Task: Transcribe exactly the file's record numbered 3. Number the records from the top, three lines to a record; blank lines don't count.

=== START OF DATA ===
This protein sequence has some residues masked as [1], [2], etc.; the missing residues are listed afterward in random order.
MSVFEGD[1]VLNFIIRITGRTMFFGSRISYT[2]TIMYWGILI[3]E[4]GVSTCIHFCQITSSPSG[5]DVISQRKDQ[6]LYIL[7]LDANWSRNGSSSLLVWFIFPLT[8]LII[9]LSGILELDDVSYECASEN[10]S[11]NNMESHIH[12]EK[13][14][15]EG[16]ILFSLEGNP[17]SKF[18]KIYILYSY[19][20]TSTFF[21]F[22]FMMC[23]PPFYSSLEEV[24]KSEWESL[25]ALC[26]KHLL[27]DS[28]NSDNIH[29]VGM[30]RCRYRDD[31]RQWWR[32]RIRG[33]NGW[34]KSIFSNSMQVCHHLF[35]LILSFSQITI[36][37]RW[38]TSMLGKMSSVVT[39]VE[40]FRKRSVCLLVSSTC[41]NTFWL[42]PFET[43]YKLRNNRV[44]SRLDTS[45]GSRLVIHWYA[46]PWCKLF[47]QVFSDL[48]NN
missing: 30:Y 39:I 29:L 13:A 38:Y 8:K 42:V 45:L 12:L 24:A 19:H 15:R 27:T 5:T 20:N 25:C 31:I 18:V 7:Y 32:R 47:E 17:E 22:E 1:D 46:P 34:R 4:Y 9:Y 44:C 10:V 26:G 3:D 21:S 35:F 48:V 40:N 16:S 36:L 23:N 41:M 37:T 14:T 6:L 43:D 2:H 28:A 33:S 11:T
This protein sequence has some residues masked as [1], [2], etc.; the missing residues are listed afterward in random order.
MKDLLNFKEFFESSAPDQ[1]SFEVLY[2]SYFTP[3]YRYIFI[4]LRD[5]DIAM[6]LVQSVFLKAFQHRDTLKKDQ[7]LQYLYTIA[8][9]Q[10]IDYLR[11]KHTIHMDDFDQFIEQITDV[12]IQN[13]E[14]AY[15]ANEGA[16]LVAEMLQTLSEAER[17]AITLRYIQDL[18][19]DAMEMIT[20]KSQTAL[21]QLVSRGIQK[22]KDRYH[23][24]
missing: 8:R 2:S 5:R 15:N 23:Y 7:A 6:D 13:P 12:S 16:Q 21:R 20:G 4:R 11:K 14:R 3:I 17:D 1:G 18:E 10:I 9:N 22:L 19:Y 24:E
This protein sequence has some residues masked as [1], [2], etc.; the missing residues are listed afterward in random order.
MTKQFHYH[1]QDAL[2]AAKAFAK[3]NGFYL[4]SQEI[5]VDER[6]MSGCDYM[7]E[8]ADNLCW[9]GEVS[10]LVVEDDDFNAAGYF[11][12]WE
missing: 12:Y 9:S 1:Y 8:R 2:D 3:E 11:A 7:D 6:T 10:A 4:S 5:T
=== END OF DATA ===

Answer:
This protein sequence has some residues masked as [1], [2], etc.; the missing residues are listed afterward in random order.
MTKQFHYH[1]QDAL[2]AAKAFAK[3]NGFYL[4]SQEI[5]VDER[6]MSGCDYM[7]E[8]ADNLCW[9]GEVS[10]LVVEDDDFNAAGYF[11][12]WE
missing: 12:Y 9:S 1:Y 8:R 2:D 3:E 11:A 7:D 6:T 10:A 4:S 5:T